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Octagonal stand

Northern New England



28-1/4 in x 20-5/8 in x 19-1/2 in; top: 20-5/8 in x 13-5/8 in



Credit Line

Historic Odessa Foundation, gift of H. Rodney Sharp

Accession Number


Condition Notes

One of the three legs has a split near the pillar that is repaired with a screw.


Ex coll. H. Rodney Sharp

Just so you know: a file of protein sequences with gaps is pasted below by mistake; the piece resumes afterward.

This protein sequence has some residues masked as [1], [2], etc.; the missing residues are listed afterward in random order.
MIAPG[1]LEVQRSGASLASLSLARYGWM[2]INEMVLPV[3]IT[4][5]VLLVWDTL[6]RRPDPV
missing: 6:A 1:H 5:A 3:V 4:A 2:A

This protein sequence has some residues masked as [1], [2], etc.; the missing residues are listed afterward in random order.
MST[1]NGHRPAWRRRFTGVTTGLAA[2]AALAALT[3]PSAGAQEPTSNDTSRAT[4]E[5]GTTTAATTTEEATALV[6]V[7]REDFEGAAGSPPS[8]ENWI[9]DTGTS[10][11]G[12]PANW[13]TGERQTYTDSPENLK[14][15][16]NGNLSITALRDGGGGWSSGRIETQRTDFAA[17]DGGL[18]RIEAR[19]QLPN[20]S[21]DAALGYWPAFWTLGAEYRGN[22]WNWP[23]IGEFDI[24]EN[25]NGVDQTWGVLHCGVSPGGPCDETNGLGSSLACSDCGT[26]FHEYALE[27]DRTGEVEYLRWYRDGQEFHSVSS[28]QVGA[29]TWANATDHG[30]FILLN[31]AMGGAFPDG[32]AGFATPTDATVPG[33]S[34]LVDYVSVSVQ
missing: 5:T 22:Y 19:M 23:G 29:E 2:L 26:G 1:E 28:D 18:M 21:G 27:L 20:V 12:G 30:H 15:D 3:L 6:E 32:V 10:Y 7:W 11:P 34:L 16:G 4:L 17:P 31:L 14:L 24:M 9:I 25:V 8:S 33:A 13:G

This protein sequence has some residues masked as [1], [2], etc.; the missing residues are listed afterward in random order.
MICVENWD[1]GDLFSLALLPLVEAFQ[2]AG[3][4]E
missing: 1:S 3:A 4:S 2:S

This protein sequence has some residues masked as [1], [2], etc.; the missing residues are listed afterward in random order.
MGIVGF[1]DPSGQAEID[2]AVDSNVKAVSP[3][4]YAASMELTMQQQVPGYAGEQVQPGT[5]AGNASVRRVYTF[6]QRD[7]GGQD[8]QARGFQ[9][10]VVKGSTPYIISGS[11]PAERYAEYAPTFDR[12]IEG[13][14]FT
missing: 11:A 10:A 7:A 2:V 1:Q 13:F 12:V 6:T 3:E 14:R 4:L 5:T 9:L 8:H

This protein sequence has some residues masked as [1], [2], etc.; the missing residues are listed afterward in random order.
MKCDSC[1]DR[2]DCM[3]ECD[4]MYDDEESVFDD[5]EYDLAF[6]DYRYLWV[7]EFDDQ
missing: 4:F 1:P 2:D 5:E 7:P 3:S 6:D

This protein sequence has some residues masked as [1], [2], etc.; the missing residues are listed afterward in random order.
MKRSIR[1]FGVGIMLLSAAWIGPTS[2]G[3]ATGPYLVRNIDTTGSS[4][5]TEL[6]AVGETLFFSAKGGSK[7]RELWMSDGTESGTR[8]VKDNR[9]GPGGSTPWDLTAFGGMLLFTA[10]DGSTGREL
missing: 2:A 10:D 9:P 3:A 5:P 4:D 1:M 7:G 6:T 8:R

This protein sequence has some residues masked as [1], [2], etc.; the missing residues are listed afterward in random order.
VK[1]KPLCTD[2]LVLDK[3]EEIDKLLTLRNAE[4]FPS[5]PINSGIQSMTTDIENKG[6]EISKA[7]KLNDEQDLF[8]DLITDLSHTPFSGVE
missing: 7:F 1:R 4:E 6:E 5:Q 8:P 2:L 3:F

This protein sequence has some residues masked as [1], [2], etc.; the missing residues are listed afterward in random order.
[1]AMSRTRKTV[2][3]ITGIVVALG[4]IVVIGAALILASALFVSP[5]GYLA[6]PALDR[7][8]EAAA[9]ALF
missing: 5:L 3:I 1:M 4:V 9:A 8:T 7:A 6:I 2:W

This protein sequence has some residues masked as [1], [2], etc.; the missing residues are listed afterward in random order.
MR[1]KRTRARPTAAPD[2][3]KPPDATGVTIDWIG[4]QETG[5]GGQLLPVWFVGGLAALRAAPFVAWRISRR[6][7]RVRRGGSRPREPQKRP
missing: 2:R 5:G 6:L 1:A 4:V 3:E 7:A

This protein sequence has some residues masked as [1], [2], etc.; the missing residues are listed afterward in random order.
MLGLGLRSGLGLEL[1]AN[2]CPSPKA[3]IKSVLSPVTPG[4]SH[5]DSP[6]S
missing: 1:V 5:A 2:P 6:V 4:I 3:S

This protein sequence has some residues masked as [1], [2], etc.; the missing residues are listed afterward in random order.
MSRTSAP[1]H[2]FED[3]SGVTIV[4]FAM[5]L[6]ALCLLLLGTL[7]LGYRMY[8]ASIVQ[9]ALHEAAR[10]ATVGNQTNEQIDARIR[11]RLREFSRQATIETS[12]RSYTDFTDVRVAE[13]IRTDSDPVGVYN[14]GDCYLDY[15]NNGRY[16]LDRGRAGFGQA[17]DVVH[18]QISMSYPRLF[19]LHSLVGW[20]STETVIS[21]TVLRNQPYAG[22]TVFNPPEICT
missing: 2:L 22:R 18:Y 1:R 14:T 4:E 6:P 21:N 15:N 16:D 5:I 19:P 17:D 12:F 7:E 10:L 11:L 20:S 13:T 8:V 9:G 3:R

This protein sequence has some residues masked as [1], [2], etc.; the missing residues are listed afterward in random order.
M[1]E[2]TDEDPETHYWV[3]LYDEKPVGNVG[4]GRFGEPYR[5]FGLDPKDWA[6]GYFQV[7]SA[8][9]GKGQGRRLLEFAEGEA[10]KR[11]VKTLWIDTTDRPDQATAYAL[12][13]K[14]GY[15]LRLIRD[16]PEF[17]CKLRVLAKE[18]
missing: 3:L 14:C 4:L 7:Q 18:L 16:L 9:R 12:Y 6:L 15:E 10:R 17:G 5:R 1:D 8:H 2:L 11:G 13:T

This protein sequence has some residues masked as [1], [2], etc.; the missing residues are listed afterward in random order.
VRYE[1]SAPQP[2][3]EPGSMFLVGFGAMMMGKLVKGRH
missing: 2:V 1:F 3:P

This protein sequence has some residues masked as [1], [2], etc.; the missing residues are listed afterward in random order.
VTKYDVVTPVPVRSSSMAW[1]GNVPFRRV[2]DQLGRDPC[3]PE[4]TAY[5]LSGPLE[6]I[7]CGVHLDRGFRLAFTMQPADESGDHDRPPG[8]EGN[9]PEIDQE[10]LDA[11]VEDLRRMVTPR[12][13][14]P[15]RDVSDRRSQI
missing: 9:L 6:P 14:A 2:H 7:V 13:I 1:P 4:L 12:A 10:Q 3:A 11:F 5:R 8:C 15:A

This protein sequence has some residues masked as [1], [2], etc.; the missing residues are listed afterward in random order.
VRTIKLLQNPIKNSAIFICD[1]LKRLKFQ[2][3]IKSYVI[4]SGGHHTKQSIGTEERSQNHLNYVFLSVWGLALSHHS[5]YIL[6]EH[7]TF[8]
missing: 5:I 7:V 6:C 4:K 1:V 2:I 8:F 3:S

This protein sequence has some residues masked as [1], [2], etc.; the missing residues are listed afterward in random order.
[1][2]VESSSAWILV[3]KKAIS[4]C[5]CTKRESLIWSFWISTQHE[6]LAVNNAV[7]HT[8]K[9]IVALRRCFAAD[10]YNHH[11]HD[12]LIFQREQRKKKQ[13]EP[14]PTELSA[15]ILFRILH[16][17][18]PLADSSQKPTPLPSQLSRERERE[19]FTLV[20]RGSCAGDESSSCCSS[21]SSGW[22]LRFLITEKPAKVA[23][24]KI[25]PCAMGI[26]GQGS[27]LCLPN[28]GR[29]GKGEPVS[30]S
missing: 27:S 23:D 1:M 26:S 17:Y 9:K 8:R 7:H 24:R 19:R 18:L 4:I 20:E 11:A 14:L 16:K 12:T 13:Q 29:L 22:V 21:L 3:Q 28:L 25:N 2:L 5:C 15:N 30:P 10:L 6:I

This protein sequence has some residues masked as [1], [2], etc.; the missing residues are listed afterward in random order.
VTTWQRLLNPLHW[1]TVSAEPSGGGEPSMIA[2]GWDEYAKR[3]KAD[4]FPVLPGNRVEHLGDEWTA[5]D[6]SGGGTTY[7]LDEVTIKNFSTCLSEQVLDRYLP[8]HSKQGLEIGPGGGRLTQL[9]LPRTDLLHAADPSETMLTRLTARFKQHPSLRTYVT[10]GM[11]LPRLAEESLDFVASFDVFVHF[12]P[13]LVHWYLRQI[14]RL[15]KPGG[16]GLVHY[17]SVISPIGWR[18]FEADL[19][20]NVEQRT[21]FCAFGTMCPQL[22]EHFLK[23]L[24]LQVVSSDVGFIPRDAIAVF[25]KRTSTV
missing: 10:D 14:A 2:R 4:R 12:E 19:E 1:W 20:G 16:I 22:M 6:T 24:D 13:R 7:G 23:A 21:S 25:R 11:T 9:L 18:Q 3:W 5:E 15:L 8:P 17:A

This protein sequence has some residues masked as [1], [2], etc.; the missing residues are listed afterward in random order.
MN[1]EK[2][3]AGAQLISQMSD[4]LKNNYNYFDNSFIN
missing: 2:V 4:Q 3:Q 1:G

This delightful tilt-top stand embodies New England federal design vocabulary but with unusual variations in both design and construction.  It is grain-painted in shades of brown.  The top is painted with octagonal bands resembling inlays around the edge and a six-pointed star motif within a circle and a larger diamond centered in the top.  The patterns of grain-painting in the top suggest veneers.  The top pivots on wood pins between a narrow board attached to the pillar (with a single through-tenon) and wood cleats nailed in place.  A turned pin secures the table top in the down position.  The pillar is a cylinder that swells near the top, creating a novel turning profile.  Similarly, the “urn” at the bottom has a disk-like cap.  The three S shaped legs, which turn downward at the floor and are dovetailed into the bottom of the pillar, do not vary in thickness, as do most other examples.  Use of the wood pin in place of a metal catch, or “snap” as it was called, to hold the top in the down position reinforces a non-urban origin for this table.  Visual identification of wood as birch suggests a likely origin in Northern New England.


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